- Yes, we have had hundreds of suggestions how it could be done.

18772. Whether it would be feasible to launch them in a heavy sea from another part of the boat?
- Yes; that we have not gone into. We have these plans.

18773. The collapsible boat that you left the ship in was launched from the davits on the starboard side that No. 1 boat was launched from.
- Was it No. 1?

18774. Yes, I think it was?
- I think it was No. 2.

The Attorney-General:
No. 1, on the starboard side.

18775. (Mr. Harbinson - To the witness.) Did you see No. 1 boat launched?
- I did not.

18776. Were you on the boat deck?
- Yes, practically the whole time. I did not see No. 1 go.

18777. At the time prior to your boat being launched, did you know whether or not messages had been sent round the ship to rouse all the passengers?
- I did not know it.

18778. And you did not know whether all the passengers had got off at the time you left the ship?
- No.

18779. You had a crew of five, I think, in the boat you left by?
- I thought there were four.

18780. Do you know, as a matter of fact, that the No. 1 boat had a crew of seven?
- I know nothing about No. 1 boat; I never saw it at any time.

The Attorney-General:
There were five in the collapsible.

18781. (Mr. Harbinson.) Thank you, Mr. Attorney. (To the witness.) And seven in No. 1?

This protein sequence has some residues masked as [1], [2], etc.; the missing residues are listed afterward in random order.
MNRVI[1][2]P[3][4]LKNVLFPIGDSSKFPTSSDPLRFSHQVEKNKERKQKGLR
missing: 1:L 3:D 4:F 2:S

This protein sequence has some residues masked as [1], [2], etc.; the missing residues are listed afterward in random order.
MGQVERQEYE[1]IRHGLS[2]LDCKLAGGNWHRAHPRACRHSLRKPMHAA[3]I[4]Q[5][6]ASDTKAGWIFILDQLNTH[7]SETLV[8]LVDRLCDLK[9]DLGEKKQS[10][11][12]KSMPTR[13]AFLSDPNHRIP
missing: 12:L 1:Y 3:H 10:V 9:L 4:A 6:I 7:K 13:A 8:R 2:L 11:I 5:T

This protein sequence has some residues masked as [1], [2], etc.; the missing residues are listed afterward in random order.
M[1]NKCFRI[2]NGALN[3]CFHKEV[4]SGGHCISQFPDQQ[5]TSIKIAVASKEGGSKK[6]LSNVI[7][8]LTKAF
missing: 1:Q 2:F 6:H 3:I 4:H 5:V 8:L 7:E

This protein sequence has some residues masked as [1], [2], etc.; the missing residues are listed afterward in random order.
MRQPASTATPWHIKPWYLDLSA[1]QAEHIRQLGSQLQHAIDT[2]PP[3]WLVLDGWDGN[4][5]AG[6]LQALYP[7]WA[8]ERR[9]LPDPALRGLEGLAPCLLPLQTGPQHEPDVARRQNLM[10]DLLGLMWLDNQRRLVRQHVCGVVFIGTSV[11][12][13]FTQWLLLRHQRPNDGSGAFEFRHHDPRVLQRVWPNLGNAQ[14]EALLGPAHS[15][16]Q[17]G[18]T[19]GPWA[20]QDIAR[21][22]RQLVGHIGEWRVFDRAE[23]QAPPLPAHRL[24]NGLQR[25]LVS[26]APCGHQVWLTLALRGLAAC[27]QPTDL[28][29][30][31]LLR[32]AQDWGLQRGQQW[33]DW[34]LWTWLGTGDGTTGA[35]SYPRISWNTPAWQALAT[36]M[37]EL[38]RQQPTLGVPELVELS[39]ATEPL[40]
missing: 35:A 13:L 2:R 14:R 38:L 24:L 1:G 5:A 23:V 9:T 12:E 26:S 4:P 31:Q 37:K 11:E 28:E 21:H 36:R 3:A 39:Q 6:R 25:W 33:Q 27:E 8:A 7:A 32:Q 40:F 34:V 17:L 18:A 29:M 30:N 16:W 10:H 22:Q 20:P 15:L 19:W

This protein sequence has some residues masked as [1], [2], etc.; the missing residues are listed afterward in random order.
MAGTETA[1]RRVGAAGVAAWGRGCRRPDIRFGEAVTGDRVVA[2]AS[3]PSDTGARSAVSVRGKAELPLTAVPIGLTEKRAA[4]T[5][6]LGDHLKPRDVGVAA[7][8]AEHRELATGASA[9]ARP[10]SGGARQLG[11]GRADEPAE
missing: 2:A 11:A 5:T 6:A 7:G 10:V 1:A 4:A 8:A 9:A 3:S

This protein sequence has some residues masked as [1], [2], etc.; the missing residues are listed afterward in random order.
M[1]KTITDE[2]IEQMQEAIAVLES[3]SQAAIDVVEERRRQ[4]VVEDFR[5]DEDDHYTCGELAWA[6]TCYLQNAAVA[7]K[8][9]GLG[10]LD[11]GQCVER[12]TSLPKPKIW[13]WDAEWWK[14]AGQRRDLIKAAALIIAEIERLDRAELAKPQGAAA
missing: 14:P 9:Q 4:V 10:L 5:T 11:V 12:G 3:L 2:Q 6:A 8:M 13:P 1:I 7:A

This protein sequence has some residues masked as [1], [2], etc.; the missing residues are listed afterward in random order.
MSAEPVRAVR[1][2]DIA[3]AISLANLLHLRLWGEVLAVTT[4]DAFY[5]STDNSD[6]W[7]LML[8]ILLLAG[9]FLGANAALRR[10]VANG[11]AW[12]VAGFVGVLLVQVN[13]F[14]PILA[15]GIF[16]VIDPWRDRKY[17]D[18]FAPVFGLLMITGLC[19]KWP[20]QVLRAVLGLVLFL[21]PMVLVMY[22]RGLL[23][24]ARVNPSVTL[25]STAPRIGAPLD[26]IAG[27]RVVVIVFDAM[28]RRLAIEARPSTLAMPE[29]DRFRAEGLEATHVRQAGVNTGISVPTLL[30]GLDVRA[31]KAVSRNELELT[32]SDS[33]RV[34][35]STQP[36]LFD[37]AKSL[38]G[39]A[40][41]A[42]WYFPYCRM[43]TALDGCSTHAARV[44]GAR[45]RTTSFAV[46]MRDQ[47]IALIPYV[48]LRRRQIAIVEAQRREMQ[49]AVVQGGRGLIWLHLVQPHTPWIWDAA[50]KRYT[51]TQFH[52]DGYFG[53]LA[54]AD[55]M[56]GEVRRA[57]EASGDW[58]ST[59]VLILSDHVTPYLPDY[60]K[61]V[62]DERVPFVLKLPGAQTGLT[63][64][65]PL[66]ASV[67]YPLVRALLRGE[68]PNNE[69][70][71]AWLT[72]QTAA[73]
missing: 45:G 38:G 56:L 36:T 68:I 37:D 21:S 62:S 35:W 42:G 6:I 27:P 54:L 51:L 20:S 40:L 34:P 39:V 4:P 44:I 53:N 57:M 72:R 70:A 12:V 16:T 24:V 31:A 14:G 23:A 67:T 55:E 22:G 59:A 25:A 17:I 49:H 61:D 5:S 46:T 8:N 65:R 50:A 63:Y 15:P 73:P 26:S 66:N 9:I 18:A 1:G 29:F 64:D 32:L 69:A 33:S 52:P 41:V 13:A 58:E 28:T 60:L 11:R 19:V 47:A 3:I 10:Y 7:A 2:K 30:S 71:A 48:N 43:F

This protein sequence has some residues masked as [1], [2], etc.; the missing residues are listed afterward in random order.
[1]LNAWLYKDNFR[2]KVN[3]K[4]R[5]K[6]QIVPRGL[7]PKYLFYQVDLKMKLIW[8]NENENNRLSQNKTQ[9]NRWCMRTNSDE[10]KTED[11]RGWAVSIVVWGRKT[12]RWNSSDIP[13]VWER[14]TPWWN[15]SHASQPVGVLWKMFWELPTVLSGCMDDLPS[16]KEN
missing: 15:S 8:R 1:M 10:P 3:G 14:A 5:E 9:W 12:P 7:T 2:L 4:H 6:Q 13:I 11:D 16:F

- I do not know how many.

18782. You may take it from me that it has been given in evidence that there were?
- Yes, but I know nothing about it.

18783. It does not strike you as a curious coincidence that those two boats should have respectively crews of five and seven when some of the other boats had not so many?
- No.

18784. You told my Lord about this telegram that Captain Smith showed to you on the afternoon of Sunday, the 14th?
- Yes.

18785. As a matter of fact you had discussed this question of speed with Mr. Bell in Queenstown. Now, would I be stating what was accurate if I said you were more or less partly responsible for the speed the "Titanic" was making going across the Atlantic?
- I was not responsible for the speed of the ship in any degree.

The Commissioner:
That is not a question to put to him.

18786. (Mr. Harbinson.) I will put it to him in this way, if I may. (To the witness.) Did you say in America on the first day of the proceedings: "It was our intention, if we had fine weather on Monday afternoon or Tuesday, to drive the ship at full speed"? You say there, "It was our intention." You mean, I presume, it was the intention of yourself and the Captain?
- It was the intention to run the ship for about four hours at full speed.

18787. You say, "It was our intention." It was the intention?